Am I just experiencing some sort of massive aphasia that prevents me from seeing the light on this? Am I just totally wrong, and there is in fact a glaringly obvious reason why the views of Ireland on abortion, or China on free speech, or Britain on the death penalty are highly relevant to American legal discourse? The fact that there are some very intelligent people who completely disagree with me on a proposition that seems to me to be as obvious as 2+2=4 just screams to me that I'm missing something obvious, and since I don't like to be thought a fool, I'd welcome it if someone would explain what it is that I'm missing. All I see is a guy holding a hat. Where's the rabbit?

Posted by: Simon | Jan 26, 2006 7:24:55 PM

Tim's argument might have traction here too, Simon: What about the usage of trade/course of performance/course of dealing issue? If constitutions are the sorts of things that bind states not only internally but function in a way to signal to the world community that certain protections will be recognized by a territorial sovereignty, why isn't the usage of trade and custom more generally relevant? This means that how terms are used even among non-signatories might be relevant.

To be sure, no one disputes that this foreign law stuff is really just a small consideration (and will rarely be dispositive) -- but your abolitionist position only follows on a very fictional social contract narrative of questionable credibility.

Posted by: Ethan Leib | Jan 25, 2006 6:40:41 PM

If the Constitution is a "treaty" between the states, formal international law suggests it should be interpreted consistent with international law. Which is a nice formal originalist justification for using foreign legal interpretations of international law to interpret the Constitution. I just don't buy this. As I readily agreed yesterday, in our interpretation of a treaty, the interpretations of co-signatories to a treaty are, within certain limits, relevant. They are not authoritative, but they might be pursuasive. But I would not expect a court to consult the Kremlin Accords (nor, a fortiori, a treaty unratified by the U.S. such as the United Nations Convention on the Law of the Sea; take note, Justice Ginsburg) to determine the meaning of a CAFTA provision. Why? Because the two treaties have nothing to do with one another! A treaty should not be "interpreted consistent[ly] with international law," it should be interpreted on its own terms - as closely as possible - consistently with how other signatories have construed its own terms. Therefore, even if the Constitution were a treaty between the States (which I do not think can be claimed, since it was not ratified by the state governments, but by the people of the states by proxy of a purpose-elected convention), I do not accept that this would provide some basis for the exportation of foreign precedent - nor unratified treaties, since this would effectively arrogate the ratification power to the Supreme Court - into the interpretation of the Constitution or wholly domestic law.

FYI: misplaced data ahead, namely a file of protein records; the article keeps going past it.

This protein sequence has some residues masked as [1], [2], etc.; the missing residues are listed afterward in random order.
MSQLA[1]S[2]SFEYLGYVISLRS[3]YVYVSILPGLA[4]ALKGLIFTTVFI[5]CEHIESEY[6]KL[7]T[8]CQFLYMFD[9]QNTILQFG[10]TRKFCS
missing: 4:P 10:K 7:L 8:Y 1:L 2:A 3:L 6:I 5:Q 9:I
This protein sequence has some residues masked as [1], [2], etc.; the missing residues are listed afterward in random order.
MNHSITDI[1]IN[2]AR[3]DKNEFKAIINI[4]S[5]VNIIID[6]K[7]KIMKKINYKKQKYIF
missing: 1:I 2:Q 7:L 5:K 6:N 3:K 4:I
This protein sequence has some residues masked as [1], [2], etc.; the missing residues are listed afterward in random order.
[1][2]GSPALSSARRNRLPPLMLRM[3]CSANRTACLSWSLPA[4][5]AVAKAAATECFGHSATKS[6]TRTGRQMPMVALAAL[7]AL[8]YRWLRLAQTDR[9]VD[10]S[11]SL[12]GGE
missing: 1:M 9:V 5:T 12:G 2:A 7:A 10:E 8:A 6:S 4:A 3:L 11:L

Whether you are an originalist or a living documentarian, there is simply no justification of which I can think for the use of foreign law that is consistent with either theory. I think the worst thing that can be said about Justice Scalia's argument against foreign law last year is that he has left nothing unsaid for anyone else to say on the matter. He should take the time to put it into a formal law review article so the entire debate can be considered closed.

Posted by: Simon | Jan 25, 2006 4:16:41 PM

Surely the fact that there is some originalist support for the notion of the US Constitution as a treaty among the 13 signatory states reveals the weakness of the orginalist position. This matter was debated heavily when Jefferson proposed the Louisiana Purchase to the country since that acquisition put on the table the prospect of new states, on territory not claimed by any of the original 13, entering the union. Jefferson himself seems to have moved (rather quickly) from a position of accepting the possibility of two nations, divided by the Mississippi (the position associated with the Constitution as a treaty), to becoming a fervent supporter of a continental US. Whatever the original understanding of this and other basic issues may have been (if such existed), it underwent many transformations, the most important of these happening rather early in the life of the country. The 20th century was and the 21st century is likely to be, rather tame by comparison.

Posted by: David Reed | Jan 25, 2006 2:58:48 PM